Abstract 28: Serial Changes in Bispectral Index From Soon After ROSC in Post-Cardiac Arrest Syndrome Patients
Introduction: Bispectral index (BIS) was reported to be an early neurological predictor in unconscious post-cardiac arrest syndrome (PCAS) patients. However, the BIS information for such devastating situation is still limited. We examined serial changes in BIS variables from immediately after ROSC to 72 hours in PCAS patients.
Methods: In consecutive unconscious twenty-five PCAS patients, using the BIS monitor, we examined the time-course changes in BIS (an arousal index combining EEG with EMG) and suppression ratio (SR: a ratio of cortical silence in the EEG) from soon after ROSC. All patients were continuously administered a muscle relaxant, which allows us to obtain pure EEG signals without EMG in the BIS monitor. Mann-Whitney U-test or chi-square test was used for statistical analysis (p<0.05). Sensitivity (se.) and specificity (sp.) of BIS values and SRs as the neurological predictors were also examined.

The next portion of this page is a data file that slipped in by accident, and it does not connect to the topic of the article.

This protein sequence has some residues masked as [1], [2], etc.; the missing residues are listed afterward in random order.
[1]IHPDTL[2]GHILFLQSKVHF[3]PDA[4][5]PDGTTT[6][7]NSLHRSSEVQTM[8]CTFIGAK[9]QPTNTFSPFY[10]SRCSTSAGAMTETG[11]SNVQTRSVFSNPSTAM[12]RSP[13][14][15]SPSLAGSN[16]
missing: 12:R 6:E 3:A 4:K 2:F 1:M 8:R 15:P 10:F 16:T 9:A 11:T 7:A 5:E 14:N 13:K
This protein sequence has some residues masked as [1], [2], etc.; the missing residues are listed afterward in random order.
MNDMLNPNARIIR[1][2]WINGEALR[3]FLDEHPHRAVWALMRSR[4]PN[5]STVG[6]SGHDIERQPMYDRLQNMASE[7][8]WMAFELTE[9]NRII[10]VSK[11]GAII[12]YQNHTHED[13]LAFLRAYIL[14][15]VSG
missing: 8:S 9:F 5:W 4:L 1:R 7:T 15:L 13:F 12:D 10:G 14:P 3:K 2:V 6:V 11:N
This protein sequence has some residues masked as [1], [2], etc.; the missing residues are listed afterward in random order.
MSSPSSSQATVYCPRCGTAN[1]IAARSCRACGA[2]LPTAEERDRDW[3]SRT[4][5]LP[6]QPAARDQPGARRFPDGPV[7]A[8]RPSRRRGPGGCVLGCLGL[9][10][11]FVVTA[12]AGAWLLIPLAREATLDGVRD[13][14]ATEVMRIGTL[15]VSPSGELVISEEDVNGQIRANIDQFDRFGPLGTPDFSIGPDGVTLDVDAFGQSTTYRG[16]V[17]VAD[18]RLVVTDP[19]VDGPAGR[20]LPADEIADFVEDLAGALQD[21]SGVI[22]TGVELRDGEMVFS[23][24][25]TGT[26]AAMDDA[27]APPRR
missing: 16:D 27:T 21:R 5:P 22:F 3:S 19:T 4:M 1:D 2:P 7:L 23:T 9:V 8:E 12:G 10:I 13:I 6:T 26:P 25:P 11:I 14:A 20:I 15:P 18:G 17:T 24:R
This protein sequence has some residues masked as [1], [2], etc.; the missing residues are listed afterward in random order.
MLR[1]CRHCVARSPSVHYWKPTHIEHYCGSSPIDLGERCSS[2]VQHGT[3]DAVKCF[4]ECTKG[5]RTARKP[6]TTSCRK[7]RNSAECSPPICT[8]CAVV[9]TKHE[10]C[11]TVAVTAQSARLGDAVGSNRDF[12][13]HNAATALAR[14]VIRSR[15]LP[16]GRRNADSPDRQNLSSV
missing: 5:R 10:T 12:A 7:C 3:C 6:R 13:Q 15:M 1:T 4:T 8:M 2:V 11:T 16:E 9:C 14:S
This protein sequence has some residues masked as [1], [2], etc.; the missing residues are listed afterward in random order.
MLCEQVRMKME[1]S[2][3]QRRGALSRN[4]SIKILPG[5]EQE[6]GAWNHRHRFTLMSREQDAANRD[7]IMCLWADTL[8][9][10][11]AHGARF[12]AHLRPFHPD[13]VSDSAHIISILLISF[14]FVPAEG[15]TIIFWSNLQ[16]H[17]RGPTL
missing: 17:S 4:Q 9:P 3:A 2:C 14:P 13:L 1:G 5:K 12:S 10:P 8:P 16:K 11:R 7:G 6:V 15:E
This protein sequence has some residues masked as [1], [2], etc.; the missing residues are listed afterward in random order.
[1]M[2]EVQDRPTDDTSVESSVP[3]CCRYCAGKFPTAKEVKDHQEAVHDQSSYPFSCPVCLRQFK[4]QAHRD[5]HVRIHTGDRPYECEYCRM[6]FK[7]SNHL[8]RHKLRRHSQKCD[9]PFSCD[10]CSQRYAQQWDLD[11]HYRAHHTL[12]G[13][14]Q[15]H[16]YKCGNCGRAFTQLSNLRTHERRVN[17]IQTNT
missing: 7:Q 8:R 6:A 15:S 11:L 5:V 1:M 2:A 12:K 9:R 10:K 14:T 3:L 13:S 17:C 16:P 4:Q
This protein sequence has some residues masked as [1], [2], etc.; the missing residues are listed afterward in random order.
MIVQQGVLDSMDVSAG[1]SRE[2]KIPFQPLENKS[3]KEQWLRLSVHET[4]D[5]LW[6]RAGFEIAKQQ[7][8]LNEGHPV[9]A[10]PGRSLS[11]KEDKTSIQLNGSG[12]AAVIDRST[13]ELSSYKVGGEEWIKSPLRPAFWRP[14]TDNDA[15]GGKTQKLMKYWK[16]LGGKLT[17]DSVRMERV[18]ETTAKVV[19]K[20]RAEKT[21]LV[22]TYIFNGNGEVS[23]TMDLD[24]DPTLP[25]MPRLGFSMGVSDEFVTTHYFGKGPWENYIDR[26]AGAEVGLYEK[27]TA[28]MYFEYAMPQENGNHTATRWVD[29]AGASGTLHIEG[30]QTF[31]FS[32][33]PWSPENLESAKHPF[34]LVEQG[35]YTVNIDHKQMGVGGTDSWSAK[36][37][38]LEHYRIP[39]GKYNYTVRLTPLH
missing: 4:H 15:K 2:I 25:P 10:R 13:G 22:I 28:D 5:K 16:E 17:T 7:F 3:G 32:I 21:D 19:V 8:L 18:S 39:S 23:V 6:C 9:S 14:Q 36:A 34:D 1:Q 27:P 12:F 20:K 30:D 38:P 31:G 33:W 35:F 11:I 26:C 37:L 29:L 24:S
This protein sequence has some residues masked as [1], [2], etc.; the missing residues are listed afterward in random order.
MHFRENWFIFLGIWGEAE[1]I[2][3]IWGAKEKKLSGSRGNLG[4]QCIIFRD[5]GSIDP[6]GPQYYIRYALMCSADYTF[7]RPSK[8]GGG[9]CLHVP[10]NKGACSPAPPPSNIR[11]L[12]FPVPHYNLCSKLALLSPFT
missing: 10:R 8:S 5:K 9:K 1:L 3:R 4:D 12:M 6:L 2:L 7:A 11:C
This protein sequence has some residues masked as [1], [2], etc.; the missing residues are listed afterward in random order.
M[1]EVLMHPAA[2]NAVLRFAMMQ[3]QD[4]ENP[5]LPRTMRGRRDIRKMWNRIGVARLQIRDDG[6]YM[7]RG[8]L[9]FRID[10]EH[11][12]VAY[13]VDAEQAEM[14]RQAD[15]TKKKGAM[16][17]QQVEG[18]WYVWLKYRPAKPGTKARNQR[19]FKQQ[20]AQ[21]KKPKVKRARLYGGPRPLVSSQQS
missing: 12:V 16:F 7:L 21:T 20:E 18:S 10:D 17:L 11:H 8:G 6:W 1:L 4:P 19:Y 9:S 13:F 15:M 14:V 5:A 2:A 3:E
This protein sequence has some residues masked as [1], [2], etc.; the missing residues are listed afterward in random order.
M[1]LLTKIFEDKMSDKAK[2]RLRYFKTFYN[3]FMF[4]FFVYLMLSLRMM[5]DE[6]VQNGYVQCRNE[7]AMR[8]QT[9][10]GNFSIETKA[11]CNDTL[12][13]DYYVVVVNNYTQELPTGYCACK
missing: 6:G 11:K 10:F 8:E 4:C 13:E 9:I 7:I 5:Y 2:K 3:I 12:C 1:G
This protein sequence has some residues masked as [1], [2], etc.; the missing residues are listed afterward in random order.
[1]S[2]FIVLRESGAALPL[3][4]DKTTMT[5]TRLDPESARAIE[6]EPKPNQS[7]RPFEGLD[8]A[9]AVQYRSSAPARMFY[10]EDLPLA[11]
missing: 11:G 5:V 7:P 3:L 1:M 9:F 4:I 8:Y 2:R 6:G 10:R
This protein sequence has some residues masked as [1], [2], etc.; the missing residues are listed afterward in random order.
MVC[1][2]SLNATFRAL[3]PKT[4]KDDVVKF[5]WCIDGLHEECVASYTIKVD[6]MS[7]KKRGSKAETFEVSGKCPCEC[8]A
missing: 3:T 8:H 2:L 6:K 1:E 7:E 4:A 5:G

Results: PCAS patients showing “zero BIS values” soon after ROSC did not recover their consciousness, or went into brain death. Such patients had reciprocally extreme high levels of SRs. BIS values less than 20 (se. 95%, sp. 100%,) and SRs more than 80 (se. 99%, sp. 100%) predicted unfavorable outcome in the whole data until 72 hours after ROSC. Exceptionally, a PCAS patient showing around 10 of BIS values and 80 of SRs immediately after ROSC recovered to moderate disability.
Conclusions: BIS value and SR are reliable indexes predicting neurological outcome in unconscious PCAS patients. However, we should be careful on determining neurological prognosis of PCAS patients showing certain levels of BIS and SR immediately after ROSC.
- © 2010 by American Heart Association, Inc.